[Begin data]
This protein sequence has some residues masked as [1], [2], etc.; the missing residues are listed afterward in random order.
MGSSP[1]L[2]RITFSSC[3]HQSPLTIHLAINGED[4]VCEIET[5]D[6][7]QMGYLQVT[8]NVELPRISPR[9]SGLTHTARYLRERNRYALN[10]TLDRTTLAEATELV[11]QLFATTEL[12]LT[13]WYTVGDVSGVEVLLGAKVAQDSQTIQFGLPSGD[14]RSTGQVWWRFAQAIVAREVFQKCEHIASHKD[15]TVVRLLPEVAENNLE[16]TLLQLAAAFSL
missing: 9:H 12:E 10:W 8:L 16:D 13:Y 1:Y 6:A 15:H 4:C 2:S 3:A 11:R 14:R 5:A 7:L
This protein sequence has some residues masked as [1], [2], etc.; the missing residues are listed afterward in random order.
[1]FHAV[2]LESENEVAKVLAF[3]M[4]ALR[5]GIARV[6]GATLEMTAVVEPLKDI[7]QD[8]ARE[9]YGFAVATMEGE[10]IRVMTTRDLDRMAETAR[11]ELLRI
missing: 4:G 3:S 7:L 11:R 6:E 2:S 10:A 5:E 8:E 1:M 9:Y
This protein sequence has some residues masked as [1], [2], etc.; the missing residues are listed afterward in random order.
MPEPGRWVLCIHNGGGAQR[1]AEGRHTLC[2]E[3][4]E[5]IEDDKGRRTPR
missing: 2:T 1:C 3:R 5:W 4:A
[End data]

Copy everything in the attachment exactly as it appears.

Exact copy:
This protein sequence has some residues masked as [1], [2], etc.; the missing residues are listed afterward in random order.
MGSSP[1]L[2]RITFSSC[3]HQSPLTIHLAINGED[4]VCEIET[5]D[6][7]QMGYLQVT[8]NVELPRISPR[9]SGLTHTARYLRERNRYALN[10]TLDRTTLAEATELV[11]QLFATTEL[12]LT[13]WYTVGDVSGVEVLLGAKVAQDSQTIQFGLPSGD[14]RSTGQVWWRFAQAIVAREVFQKCEHIASHKD[15]TVVRLLPEVAENNLE[16]TLLQLAAAFSL
missing: 9:H 12:E 10:W 8:L 16:D 13:Y 1:Y 6:A 15:H 4:C 2:S 3:A 11:R 14:R 5:A 7:L
This protein sequence has some residues masked as [1], [2], etc.; the missing residues are listed afterward in random order.
[1]FHAV[2]LESENEVAKVLAF[3]M[4]ALR[5]GIARV[6]GATLEMTAVVEPLKDI[7]QD[8]ARE[9]YGFAVATMEGE[10]IRVMTTRDLDRMAETAR[11]ELLRI
missing: 4:G 3:S 7:L 11:R 6:E 2:S 10:A 5:E 8:E 1:M 9:Y
This protein sequence has some residues masked as [1], [2], etc.; the missing residues are listed afterward in random order.
MPEPGRWVLCIHNGGGAQR[1]AEGRHTLC[2]E[3][4]E[5]IEDDKGRRTPR
missing: 2:T 1:C 3:R 5:W 4:A